While the line between real politics and satire continues to blur with serious media outlets pondering the “platform” of a comedy show event, the 2010 elections give birth to a Michigan politician with the interesting name Rob Steele.
What an apt name for a politician
This is shaping up to be one of the most entertaining elections since Homer Stokes ran against Pappy O’Daniel in the Coen brothers’ film “O Brother, Where Art Thou?” The big news this weekend is of course the Stephen Colbert & Jon Stewart rally in DC. We’ve already explained why we’re not falling for Nazi Vampire Stephen Colbert’s ruse, but the media in general is eating this up. We’re still struggling with the idea that no-one perceives Glenn Beck as deadpan satire, while serious media sources are on the edge of their seats waiting to see how the country’s new political heavyweights will frame their “platform” this weekend. This thing is being staged by a comedy network, right? Someone should point that out to Richard Pollock over at Pajamas Media, who’s all pouty that he doesn’t have a press pass. Why on Earth should a comedy show follow the same “access whore” protocol as a DC political machine? Pollock’s piece is comedy gold in itself; you can almost hear him stamping his feet as his verbal tantrum unfolds. I personally have no interest in attending the rally, if only because I hate using porta-potties. Besides, I have plenty of political comedy right here in the little college town I live in. Last summer we had Pat from Saturday Night Live running against Hannibal Lecter for mayor, and now we have a guy running for congress named – no joke – Dr. Rob Steele. For some reason I can only say his name as a series of verbs separated with periods, as in “Doctor. Rob. Steal.” This guy is a master of astroturfing; on his site he cleverly leaves out any proclamation of being a Republican, with his main pitch being that he supports Social Security. This means he’s either a liar or a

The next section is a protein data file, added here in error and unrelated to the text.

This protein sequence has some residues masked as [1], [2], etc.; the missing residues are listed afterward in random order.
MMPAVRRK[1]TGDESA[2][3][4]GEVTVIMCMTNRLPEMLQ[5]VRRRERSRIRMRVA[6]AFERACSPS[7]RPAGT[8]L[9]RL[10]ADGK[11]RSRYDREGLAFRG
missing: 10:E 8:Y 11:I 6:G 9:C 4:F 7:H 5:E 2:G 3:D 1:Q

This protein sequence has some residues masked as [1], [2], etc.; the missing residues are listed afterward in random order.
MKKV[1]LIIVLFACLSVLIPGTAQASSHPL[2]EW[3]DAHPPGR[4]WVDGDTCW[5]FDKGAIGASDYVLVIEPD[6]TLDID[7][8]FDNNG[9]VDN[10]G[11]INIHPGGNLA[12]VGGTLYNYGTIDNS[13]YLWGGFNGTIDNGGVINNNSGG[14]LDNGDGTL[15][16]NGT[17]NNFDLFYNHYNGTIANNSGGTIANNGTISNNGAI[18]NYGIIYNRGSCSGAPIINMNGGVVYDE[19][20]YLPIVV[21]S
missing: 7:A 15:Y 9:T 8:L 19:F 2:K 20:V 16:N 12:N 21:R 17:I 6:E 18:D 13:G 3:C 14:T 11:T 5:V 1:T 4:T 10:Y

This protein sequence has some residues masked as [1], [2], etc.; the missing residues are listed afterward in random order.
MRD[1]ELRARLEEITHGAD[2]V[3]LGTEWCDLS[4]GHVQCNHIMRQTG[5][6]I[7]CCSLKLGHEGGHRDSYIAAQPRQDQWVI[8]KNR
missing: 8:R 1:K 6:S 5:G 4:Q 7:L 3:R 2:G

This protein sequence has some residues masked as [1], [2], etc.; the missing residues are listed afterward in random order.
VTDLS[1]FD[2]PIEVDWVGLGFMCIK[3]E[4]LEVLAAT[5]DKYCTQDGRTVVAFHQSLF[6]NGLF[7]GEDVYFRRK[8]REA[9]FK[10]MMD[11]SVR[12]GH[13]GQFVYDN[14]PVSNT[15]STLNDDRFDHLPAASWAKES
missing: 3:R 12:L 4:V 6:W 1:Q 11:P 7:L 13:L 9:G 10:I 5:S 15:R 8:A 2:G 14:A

retard really bad Republican; dismantling Social Security is – as we all know – the most important chapter of Frank Luntz’s GOP Playbook. Whatever weirdness comes out of this guy’s mouth shouldn’t be surprising though, his media firm takes great pride in the work they did for Christine O’Donnell, the Delaware candidate who demands to know “Where in the Constitution is the Separation of Church and State?” Doctor Rob Steele’s candidacy has also raised in my mind the question: who wants a doctor as a politician? Isn’t a doctor’s personal job security based on a constant stream of sick people and being in bed with the insurance industry? Doctor. Rob. Steele. For Congress. Read the rest of this entry »
[ Comments Off ]Posted on October 28, 2010 by admin in Editorial & OpinionThursday, October 28th, 2010
OR: How taking innocuous photos at Plum Market can lead to veiled accusations of corporate espionage.
One of the nice displays at Plum Market.
Too bad I’ll never lay eyes on them again.